The Pharisees and Herodians were not interested in truth.  They united their forces in an effort to trap Jesus, who they saw as a threat to their position and power over the people.  If Jesus said, “No.  The Jews should not pay taxes,” the Herodians would have charged Him with treason against Rome.  If He said, “Yes.  The Jews should pay taxes to Rome,” the Pharisees would have accused Him of disloyalty to the Jewish nation and He would lose the support of the Jewish people who hated Roman rule and taxation.  Jesus sidesteps their trap by showing them the image and inscription of Tiberius Caesar Augustus  on a Roman coin and tells them to give to God the things that are God’s (the things commanded in scripture) and to give the things that are Caesar’s to Caesar (the obeying of civil laws, including the paying of taxes).  To give to God the things that are God seems quaint foolishness to our current politic world of liberal, ungodly Herodians, who would like to see God’s morality and influence completely removed from government.

God is God of all creation – sex, religion, and politics all fall under God’s domain.  We might find it difficult to decide together what that means for us but stony silence is no more the answer (nor is it possible), than hiding behind the smokescreen of theocracy.  God knows that when broken people come to share life together in community they will need leadership or they will live in chaos.  Christian stewardship includes our care over all things in our lives, and yes, that includes paying taxes.  But listen carefully to Jesus’ answer and there is no doubt, although the emperor is listed first, a denarius is trivial.  The ultimate authority remains God, whether the emperor likes that or not.           Pastor Kerry Nelson

From the Pastor’s Pen

Final Thoughts on Mark 12:1-3

Then He began to speak to them in parables: “A man planted a vineyard and set a hedge around it, dug a place for the wine vat and built a tower.  And he leased it to vinedressers and went into a far country.  Now at vintage-time he sent a servant to the vinedressers, that he might receive some of the fruit of the vineyard from the vinedressers.  And they took him and beat him and sent him away empty-handed.                NKJV

 
A parable is a story in which familiar things are used to illustrate spiritual and moral truths.  The symbols that Jesus used in this story were familiar to His Jewish audience.  The vineyard represented the visible kingdom of God, which had been entrusted to the Jews.  The hedge represented the word of God that separated Israel from the Gentiles.  The wine vat and tower pictured the riches and blessings of the Kingdom of God.  The far country represented Heaven.  The vinedressers were the Jews in general and in particular the religious leaders of the nation of Israel.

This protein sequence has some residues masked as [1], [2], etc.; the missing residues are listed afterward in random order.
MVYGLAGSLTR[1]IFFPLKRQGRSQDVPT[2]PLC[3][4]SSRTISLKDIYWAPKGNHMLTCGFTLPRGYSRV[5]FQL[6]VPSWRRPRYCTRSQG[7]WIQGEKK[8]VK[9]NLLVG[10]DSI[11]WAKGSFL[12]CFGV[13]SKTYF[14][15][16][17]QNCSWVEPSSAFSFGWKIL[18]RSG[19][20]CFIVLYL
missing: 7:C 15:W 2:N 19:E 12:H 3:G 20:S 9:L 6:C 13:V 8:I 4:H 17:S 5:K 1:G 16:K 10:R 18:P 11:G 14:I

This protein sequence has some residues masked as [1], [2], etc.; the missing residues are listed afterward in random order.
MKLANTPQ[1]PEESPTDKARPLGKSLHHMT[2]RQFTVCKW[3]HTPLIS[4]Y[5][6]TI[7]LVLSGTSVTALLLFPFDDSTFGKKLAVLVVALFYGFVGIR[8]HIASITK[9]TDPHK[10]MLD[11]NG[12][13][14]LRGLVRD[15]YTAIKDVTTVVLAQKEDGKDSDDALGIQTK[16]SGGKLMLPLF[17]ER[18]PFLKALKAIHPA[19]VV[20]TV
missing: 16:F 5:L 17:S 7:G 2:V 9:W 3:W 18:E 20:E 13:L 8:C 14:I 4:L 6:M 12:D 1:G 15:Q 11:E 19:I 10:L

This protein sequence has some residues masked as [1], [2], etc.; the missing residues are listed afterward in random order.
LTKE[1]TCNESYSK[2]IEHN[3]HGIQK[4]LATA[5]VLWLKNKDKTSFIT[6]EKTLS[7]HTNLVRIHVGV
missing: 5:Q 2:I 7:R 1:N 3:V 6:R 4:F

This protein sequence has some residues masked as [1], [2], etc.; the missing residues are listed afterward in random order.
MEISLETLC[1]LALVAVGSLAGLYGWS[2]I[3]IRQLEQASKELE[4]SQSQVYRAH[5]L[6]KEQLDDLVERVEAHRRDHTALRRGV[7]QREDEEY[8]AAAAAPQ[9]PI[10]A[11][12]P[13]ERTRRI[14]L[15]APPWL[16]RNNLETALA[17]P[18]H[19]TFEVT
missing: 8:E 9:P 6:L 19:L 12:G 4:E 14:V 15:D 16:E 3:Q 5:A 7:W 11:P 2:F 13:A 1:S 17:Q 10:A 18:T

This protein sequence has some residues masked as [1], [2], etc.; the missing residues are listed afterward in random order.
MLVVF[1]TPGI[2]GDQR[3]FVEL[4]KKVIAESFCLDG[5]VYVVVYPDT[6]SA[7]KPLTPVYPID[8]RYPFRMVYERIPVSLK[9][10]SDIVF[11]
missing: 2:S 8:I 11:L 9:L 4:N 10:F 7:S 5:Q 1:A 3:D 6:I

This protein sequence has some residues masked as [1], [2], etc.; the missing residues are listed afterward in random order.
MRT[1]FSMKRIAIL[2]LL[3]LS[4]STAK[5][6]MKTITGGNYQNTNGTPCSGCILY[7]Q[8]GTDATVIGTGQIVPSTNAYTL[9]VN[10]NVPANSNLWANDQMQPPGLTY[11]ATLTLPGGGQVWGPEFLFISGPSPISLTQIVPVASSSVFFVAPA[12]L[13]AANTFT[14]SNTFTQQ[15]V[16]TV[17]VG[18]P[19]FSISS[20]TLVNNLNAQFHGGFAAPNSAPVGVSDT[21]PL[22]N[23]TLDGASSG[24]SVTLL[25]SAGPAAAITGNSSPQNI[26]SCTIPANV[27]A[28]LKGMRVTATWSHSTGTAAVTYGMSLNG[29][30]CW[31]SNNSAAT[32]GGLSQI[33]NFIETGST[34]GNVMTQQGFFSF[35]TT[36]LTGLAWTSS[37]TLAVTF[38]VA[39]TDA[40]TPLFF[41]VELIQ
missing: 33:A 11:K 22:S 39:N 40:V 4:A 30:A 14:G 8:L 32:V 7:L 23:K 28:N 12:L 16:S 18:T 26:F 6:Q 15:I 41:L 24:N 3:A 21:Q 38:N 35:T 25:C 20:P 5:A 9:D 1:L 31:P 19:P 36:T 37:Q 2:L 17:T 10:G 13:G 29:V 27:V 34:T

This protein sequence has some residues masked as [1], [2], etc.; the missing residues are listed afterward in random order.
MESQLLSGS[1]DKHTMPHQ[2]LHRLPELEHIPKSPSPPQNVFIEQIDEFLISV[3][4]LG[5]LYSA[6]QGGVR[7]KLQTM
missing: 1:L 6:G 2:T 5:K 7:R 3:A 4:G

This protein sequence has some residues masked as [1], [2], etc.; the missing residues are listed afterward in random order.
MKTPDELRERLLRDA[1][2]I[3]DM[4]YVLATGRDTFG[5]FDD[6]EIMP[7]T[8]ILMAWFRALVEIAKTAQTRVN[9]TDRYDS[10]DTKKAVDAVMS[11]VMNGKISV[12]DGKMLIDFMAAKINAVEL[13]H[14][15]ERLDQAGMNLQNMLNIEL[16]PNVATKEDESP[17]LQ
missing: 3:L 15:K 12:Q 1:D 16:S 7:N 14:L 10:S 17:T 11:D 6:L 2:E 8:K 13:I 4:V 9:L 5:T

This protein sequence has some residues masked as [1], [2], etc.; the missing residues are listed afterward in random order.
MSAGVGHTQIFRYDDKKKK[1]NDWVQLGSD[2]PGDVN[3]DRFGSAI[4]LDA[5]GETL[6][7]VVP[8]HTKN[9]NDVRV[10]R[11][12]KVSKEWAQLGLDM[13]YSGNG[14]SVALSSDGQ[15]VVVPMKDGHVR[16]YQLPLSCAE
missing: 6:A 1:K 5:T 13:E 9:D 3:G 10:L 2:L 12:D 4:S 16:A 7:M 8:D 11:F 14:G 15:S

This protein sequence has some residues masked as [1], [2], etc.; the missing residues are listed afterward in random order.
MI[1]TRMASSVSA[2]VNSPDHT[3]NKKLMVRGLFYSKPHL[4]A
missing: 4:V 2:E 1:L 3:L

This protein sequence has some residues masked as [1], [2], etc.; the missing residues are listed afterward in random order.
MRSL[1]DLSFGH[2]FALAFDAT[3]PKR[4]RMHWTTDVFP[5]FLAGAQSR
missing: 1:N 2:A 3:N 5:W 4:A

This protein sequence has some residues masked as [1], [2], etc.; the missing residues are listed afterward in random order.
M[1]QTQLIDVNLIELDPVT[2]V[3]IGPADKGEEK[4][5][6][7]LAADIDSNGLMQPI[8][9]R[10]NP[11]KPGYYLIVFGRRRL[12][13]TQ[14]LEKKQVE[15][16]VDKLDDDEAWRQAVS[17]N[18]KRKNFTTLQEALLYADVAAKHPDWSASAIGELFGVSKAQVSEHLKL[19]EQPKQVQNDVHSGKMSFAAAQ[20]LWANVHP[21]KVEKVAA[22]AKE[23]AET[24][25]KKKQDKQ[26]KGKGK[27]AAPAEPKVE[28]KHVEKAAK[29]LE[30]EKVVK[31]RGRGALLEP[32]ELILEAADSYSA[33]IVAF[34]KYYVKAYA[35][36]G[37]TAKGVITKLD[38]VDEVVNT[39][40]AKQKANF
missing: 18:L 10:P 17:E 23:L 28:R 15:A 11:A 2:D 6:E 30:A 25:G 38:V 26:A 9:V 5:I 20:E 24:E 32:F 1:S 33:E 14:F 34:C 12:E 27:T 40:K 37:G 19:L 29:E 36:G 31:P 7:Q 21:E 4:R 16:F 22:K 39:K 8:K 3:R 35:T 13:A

These Jewish religious leaders were given a beautiful and good vineyard in which to work, but they began to think that the vineyard was their own possession.  They forgot it belonged to God, who was the vineyard owner, and so they abused the vineyard owner’s servants.  These servants were God’s Old Testament messengers, the prophets.  In Israel’s past when God had sent his prophets with His message, these prophets were abused, mistreated, and even killed.

Even though this message had a clear historical connection to the Old Testament prophets and the nation of Israel, we can carry away a powerful reminder for ourselves today from the implications of our text.  Just as the Jewish religious leaders did, we can begin to view God’s Kingdom, His people, and His gifts, as our own.  It is easy to forget that everything we have is “on loan” from God and is to be used for Him, for His glory, and for His purposes.  These blessings are not ours by merit or right, but by God’s grace, and we must never lose sight of this truth.

From the Pastor’s Pen

Final Thoughts on Psalm 32:8-9

I will instruct you and teach you in the way you should go; I will guide you with My eye.  Do not be like the horse or like the mule, Which have no understanding, Which must be harnessed with bit and bridle, Else they will not come near you.                   NKJV

 
Life is filled with choices and decisions.  Sifting through many options and attempting to make wise choices can be overwhelming.  Is this choice what God wants for my life?  Will I regret this decision later?  The uncertainty of it all can frustrate us.  How does God teach and advise us, and how can we know which choice is correct?

The answer is: God instructs and advises us through the Bible, His holy word.  All scripture is “God-breathed” and is profitable for doctrine, reproof, correction, and instruction in righteousness, that we may be completely prepared to make the correct choices and decisions in life (II Tim. 3:16-17).  This requires study of the word of God on our part that we may know and understand the will of God for our lives (II Tim. 2:15).  It also requires willingness on our part to listen and obey when the Lord gives us counsel (Psalm 119:24, 105).

Instead of searching the scriptures and waiting on an answer from the Lord, we often challenge his timing on guidance. We want to know what to do now, immediately!  Our scripture passage above assures us that God will instruct, teach, and guide or counsel us; but it will be on His terms—which usually involves waiting and obedience.  God expects us to listen to His word and learn from His directions what choices or decisions we are to make.

Horses and mules may look intelligent with their big soulful eyes, but they are stubborn and willful. In order to make them go in the direction you intend, a bit and bridle are necessary. If they start to stray, a sharp snap and pull on the reins bring a painful reminder that they are not in charge. Sometimes the Lord has to use a bit and bridle on us!  When facing tough decisions, remember and be thankful that you are not alone in the process.                    Charles Morris